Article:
China’s central bank said yesterday it would raise the amount of money banks must keep in reserve as Beijing ramps up efforts to contain inflation, rampant lending and soaring housing costs.
The People’s Bank of China said it would increase the bank reserve requirement ratio by 50 basis points, marking the sixth such move this year and highlighting the growing anxiety among top leaders over inflationary pressures.
The move came after data -released earlier yesterday showed property prices and new lending remained stubbornly high last month, despite persistent government efforts to stem the flood of liquidity into the world’s second-largest economy.
The increased reserve requirement ratio will be effective from Dec. 20, the central bank said.
There had been mounting speculation that an interest rate hike or tighter lending restrictions were imminent after Beijing brought forward the release of key economic data for last month to today from Monday.
The figures are expected to show the country’s consumer price index, a key measure of inflation, rose by as much as 4.7 percent — the fastest pace in more than two years and well above the government’s full-year target for 3 percent.
High inflation has a history of sparking unrest in China and the government has already taken a range of steps to put the brakes on rising prices, including hiking interest rates in October for the first time since 2007.
Analysts said the latest move to curb bank lending did not mean an interest rate hike in the coming days was ruled out.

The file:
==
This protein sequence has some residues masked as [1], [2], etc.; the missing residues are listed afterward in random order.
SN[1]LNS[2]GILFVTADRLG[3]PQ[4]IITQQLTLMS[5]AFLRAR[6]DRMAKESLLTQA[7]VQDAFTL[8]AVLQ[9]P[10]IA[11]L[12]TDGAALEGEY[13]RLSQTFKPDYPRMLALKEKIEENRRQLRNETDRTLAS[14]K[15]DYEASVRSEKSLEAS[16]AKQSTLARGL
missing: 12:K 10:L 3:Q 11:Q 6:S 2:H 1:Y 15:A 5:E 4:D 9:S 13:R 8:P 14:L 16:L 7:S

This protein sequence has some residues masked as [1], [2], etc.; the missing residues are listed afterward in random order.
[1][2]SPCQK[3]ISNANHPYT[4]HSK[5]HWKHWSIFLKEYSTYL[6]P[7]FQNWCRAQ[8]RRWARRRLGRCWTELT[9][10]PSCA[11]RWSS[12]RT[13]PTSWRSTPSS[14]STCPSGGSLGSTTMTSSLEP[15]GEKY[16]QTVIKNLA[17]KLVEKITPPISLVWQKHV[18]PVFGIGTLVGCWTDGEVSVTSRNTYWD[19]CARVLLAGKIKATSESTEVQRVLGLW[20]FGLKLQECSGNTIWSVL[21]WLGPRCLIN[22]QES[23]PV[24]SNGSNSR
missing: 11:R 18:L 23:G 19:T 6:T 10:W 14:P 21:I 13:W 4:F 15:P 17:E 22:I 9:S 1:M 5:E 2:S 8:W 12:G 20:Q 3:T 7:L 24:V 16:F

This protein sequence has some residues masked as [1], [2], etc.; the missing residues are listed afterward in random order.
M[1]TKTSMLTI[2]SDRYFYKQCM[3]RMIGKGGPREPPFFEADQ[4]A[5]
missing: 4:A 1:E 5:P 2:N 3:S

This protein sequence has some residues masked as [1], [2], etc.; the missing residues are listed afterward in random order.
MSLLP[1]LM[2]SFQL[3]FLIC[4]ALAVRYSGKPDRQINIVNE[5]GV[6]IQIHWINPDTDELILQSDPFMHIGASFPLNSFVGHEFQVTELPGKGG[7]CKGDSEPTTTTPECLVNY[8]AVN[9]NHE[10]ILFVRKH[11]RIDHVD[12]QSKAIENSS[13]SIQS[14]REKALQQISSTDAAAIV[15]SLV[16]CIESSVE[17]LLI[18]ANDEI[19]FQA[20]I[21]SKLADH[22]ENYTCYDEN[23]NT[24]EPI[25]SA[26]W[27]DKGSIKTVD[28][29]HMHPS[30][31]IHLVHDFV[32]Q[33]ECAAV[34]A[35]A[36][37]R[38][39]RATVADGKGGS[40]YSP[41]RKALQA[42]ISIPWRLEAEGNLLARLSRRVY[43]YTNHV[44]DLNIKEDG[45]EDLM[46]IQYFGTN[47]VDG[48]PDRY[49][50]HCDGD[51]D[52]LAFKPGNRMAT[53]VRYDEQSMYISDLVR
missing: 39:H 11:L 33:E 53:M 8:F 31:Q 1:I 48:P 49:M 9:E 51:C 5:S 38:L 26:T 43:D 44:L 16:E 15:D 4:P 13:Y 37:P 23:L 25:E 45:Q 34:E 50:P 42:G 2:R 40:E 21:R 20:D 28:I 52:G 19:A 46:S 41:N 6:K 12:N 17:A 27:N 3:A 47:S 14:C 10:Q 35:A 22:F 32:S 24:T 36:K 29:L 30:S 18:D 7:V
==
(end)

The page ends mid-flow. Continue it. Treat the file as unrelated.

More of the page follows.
“The stated intention of the People’s Bank is to ‘normalize’ policy and the current elevated level of inflation means that a rate hike is still likely very soon,” Capital Economics said in a note.
The London-based research firm said the central bank may have deferred a rate hike until after the annual Central Economic Work Meeting, which reportedly began yesterday and is expected to end tomorrow.
The country’s top leaders attend the meeting to discuss economic policy for the next year.
The move came after official data showed property prices in 70 major cities recorded their third straight month-on-month rise last month, defying Beijing’s attempts to cool the red-hot market and avoid a damaging bubble.
Prices were up 0.3 percent last month from October and 7.7 percent higher than a year ago.
The value of new loans issued by China’s banks fell last month from October, but was still well above forecasts as Beijing struggled to stem a flood of liquidity.
Other data showed the country’s trade surplus shrank last month to US$22.9 billion, but the still-hefty number will add to the already large volume of money washing around the economy and fuel inflation pressures.
Royal Bank of Canada senior strategist Brian Jackson said an interest rate hike was still possible this weekend.
“We think Beijing will likely want to use all of the policy tools at its disposal to get inflation under control,” Jackson said in a note. “Inflation is shaping up to be the primary challenge facing policy-makers in coming months and it makes sense for them to bring out the big guns to deal with this issue.”